The old school meets the new
Emulator programs add arcade flavor to PCs, gaming consoles
By Stephen Ryan
CNN Headline News
(CNN) -- There may be some truth to the old saying "imitation is the sincerest form of flattery." But you have to copy carefully when it comes to the world of video game emulating.
If you want a reasonably priced arcade-type system for your home, emulator programs are a fun way to bring back old-school games -- so long as you do it legally.
Download an emulator, couple it with a retro game, and you're good to go. You can keep the setup as is or even turn it into a full-scale arcade game.
Emulators are essentially programs that trick your computer into thinking it is whatever you want it to imitate -- an arcade machine for example.
"The emulating programs themselves are legal. They only set up your PC to play the game," says Crispin Boyer, senior editor of Electronic Gaming Monthly. "ROMs, or the game programs, are technically illegal unless you buy or download a licensed version. Otherwise the content creators aren't really being compensated. Nobody has successfully sued yet though."
There are emulators and CD-ROMs for pretty much every type of computer and game, even PDAs, and they can be found online.
"The older '80s arcade games are generally the most popular. But as PCs become more powerful, there are emulator programs for PlayStation and Xbox, too," Boyer says. "Those aren't recommended though. It's almost the same thing as pirating software, like downloading songs from Napster. You're downloading someone else's intellectual property for free."
Console companies also are launching pre-emptive strikes against emulators.
"Once you hack into an Xbox, you can't play Xbox Live online anymore," Boyer adds. "Microsoft is always trying to stay one step ahead. Although hackers always find new ways too, it's a constant war."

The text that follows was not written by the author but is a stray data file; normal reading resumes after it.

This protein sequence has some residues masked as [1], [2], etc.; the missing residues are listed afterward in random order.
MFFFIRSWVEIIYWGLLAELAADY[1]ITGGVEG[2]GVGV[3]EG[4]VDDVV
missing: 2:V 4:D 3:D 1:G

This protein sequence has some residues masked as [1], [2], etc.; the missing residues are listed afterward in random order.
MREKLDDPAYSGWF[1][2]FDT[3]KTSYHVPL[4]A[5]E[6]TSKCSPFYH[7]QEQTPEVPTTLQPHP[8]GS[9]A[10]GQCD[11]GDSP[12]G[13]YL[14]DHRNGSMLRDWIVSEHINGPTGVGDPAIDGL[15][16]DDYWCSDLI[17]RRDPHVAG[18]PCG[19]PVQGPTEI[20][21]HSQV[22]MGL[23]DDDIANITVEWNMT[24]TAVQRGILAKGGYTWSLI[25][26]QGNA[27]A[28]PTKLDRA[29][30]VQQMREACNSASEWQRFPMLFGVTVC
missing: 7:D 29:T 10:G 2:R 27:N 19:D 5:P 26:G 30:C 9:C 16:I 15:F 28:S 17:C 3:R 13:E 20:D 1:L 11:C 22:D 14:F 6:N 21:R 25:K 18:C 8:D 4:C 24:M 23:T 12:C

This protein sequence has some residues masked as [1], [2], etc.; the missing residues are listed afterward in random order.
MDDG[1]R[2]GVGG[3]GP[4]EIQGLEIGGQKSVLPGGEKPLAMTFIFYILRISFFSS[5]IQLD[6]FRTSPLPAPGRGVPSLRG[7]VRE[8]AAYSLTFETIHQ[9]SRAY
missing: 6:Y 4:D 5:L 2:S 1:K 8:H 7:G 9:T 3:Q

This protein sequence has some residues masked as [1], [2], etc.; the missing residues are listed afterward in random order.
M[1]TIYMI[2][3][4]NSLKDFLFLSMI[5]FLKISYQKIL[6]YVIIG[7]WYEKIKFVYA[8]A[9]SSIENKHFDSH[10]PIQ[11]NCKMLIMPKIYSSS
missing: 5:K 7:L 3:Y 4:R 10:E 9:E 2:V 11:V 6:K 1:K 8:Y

Think of a PC coupled with an emulator as a blank canvas. Want an arcade in your basement? It may set you back a bit, but do-it-yourself retro arcade machines are still cheaper than refurbished ones. You can buy or build an arcade cabinet, then put a PC into it.
Most of the necessary components are free, except the cabinet and PC.
"Pre-made arcade cabinets run about $850, for the cabinet only. A complete setup costs about $1,200, including the PC," Boyer says. "You only need a bare-bones PC. A 166-megahertz processor will suffice. Now you can trick out the system with a nice controller. Those run anywhere from $95 to $200. The emulator program itself is free because you download it.
"Finding the games themselves requires a lot of searching. There is a lot of turnover on sites. They're mostly run by kids. The site you get a game from may not be up in a few weeks."
If you consider gaming a hobby, then check out emulators.
"It all started because of gaming culture," Boyer says. "Programmers reverse-engineered systems to play at home, partially for a challenge, and partially for the old geek culture. Don't do it to try and save a couple of bucks on a game. Just do it because you're nostalgic."